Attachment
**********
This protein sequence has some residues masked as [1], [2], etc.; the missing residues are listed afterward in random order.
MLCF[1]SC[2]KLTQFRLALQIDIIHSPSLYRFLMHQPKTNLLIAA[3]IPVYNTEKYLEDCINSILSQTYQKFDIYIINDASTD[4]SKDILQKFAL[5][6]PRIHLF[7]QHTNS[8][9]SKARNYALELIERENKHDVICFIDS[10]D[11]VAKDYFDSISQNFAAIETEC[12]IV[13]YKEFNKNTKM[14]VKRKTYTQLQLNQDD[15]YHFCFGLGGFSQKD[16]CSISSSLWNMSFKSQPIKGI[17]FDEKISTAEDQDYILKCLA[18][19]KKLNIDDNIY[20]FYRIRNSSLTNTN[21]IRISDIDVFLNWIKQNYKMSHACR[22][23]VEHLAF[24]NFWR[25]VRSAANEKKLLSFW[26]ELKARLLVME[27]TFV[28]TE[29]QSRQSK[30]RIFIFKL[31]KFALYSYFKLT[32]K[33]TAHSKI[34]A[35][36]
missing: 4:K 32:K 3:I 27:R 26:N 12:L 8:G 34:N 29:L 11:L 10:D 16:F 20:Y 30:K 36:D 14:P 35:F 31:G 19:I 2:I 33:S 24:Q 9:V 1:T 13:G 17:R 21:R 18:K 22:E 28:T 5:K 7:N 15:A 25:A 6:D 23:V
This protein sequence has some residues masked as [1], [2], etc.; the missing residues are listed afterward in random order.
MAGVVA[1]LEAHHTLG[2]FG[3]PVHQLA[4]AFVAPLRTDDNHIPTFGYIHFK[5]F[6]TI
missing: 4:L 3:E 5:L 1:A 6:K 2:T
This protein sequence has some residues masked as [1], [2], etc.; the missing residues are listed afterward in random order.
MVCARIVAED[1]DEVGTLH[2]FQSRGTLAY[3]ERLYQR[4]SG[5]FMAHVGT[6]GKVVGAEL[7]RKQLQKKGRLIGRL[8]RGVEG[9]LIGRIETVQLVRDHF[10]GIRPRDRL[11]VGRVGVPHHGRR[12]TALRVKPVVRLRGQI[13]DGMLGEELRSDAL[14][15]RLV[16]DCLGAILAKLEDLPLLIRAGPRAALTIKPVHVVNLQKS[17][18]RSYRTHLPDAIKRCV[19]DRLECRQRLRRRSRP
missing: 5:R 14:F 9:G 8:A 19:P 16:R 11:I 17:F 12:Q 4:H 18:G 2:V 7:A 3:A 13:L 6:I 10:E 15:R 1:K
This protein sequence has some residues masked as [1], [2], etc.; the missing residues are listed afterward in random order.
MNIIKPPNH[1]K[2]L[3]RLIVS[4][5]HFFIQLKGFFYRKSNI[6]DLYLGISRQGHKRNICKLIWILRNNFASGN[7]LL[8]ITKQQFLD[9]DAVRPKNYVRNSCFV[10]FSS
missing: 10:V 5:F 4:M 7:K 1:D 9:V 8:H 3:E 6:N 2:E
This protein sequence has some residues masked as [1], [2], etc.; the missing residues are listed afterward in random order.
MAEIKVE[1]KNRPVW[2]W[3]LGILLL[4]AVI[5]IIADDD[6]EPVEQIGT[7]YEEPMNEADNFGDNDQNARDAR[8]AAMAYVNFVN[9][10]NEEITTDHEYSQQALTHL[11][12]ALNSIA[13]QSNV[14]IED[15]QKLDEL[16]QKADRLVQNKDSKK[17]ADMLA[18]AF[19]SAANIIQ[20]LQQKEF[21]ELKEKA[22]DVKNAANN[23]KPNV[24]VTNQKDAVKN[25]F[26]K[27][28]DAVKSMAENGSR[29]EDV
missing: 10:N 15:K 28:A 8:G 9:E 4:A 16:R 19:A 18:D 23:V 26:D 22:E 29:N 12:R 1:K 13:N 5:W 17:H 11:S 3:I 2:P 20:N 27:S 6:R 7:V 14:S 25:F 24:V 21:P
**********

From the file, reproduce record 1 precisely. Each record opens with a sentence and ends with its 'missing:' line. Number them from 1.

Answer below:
This protein sequence has some residues masked as [1], [2], etc.; the missing residues are listed afterward in random order.
MLCF[1]SC[2]KLTQFRLALQIDIIHSPSLYRFLMHQPKTNLLIAA[3]IPVYNTEKYLEDCINSILSQTYQKFDIYIINDASTD[4]SKDILQKFAL[5][6]PRIHLF[7]QHTNS[8][9]SKARNYALELIERENKHDVICFIDS[10]D[11]VAKDYFDSISQNFAAIETEC[12]IV[13]YKEFNKNTKM[14]VKRKTYTQLQLNQDD[15]YHFCFGLGGFSQKD[16]CSISSSLWNMSFKSQPIKGI[17]FDEKISTAEDQDYILKCLA[18][19]KKLNIDDNIY[20]FYRIRNSSLTNTN[21]IRISDIDVFLNWIKQNYKMSHACR[22][23]VEHLAF[24]NFWR[25]VRSAANEKKLLSFW[26]ELKARLLVME[27]TFV[28]TE[29]QSRQSK[30]RIFIFKL[31]KFALYSYFKLT[32]K[33]TAHSKI[34]A[35][36]
missing: 4:K 32:K 3:I 27:R 26:N 12:L 8:G 34:N 29:L 11:L 10:D 16:F 20:Y 30:K 36:D 14:P 35:F 31:G 19:I 2:I 33:S 24:Q 9:V 1:T 13:G 17:R 21:R 18:K 22:E 28:T 5:K 7:N 15:A 25:A 6:D 23:V